NHS is ‘frittering away’ huge sums on poor purchasing decisions

Estimated reading time: 3 minutes

Chris Whitehouse, a political consultant and expert on medical technology policy and regulation at Whitehouse Communications, an advisor to continence product suppliers, chair of the Urology Trade Association, and governor of the Anscombe Bioethics Centre, looks at the impact of delays in the introduction of value-based procurement.

Over a month on since this column broke the news of a new value based procurement [VBP] methodology coming to the NHS in England, the promised toolkit is still under wraps. Whilst its publication remains imminent, however, the delay to the adoption of the new approach is seeing the NHS waste millions of pounds every week.

The methodology heralds a new approach to VBP that would put patient experience and outcomes at the heart of purchasing decisions, taking fully into account whole system costs. Placing a renewed focus on the patient, it has the potential to deliver a paradigm shift in approaches and attitudes to purchasing, moving away from item price to true value. What’s not to like, as everyone who has caught sight of the new approach exclaims!

But, in the real world, the calendar is moving forward. Indeed, as we approach the financial year end, millions of pounds’ worth of new purchasing contracts are being negotiated on the old model which sets item price on a pinnacle and takes little, if any, account of patient outcomes and experience. Financially, the old approach continues to look at budgets in narrow silos with purchasing decisions being taken without any assessment of, or weight given to, the impact of some product purchasing and provision decisions on whole system costs.

The NHS has always been an oil-tanker of a vessel – so large that bringing about change in priorities and practices can take considerable time to deliver, where innovation adoption is hard to promote, and where nobody, ultimately, seems to take responsibility for whole system costs within primary and social care, hospital trusts or even, as yet, in ICBs. This simply has to change.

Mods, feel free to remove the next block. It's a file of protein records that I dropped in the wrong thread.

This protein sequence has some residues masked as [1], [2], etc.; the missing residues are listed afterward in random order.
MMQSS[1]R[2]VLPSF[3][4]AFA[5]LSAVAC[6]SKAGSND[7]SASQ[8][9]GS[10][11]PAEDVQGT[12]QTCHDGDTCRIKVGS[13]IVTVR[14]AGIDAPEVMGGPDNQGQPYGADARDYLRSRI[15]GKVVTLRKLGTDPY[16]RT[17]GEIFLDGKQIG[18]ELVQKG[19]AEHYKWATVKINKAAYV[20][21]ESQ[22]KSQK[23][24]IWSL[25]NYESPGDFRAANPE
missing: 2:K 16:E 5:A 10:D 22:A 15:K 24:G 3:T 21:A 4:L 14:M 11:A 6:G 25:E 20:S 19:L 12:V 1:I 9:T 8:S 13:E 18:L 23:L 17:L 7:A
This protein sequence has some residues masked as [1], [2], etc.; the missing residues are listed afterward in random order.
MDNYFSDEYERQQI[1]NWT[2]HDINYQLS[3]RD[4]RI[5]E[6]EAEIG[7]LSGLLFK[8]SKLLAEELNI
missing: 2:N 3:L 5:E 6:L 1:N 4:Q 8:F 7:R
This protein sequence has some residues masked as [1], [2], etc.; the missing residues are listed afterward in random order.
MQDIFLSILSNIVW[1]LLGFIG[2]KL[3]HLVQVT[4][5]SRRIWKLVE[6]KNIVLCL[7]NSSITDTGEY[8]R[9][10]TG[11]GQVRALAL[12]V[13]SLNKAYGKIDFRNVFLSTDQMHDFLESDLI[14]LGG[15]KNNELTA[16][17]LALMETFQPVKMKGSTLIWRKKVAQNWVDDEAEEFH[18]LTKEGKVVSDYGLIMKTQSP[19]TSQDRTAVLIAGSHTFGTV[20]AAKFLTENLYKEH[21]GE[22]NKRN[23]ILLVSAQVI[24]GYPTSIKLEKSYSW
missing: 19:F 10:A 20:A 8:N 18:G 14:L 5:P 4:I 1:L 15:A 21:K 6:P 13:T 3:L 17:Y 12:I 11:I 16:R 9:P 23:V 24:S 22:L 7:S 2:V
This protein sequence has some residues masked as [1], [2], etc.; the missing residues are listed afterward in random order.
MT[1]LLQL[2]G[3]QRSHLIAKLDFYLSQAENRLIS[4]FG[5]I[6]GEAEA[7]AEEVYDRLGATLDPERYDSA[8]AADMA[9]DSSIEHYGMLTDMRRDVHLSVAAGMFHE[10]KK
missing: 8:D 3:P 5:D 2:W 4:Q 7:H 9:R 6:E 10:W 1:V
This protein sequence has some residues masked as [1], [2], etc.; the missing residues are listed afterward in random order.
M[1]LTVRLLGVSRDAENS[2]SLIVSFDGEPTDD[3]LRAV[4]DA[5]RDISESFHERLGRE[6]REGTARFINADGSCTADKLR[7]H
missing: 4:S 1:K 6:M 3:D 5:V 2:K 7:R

Politically, both major parties, as we approach an inevitable general election later this year, are committed to promoting VBP, and to addressing much else that needs to change within our struggling NHS. So, the policy environment is actively supportive.

Good work is going on through and with the Health Care Suppliers Association to ready the purchasing community for the new approach, and NHS England are giving real consideration as to how to drive forward its adoption over turf that is already being rolled for the launch. But, in the meantime, the old ways are seeing purchasing managers squandering millions of pounds of resources for which services are crying out.

Nowhere is this more apparent than in the context of absorbent continence products, an area which is seeing patient experience and outcomes sacrificed on the altar of price-dominated discussions, despite substantial published evidence of case studies and pilots where real improvements have been delivered for patients, along with cost reductions over whole systems and in residential care settings in particular.

The right hand of the NHS will not deliver the ambitious cost savings from procurement to which it is committed whilst its left hand continues to fritter away huge sums on poor purchasing decisions. Nor will patients experience the benefits of being allegedly at the heart of the ICB pathways whilst purchasing managers are looking away from them, in the wrong direction.

NHS England needs to get a grip on this situation, and need to do so today, not Mañana.

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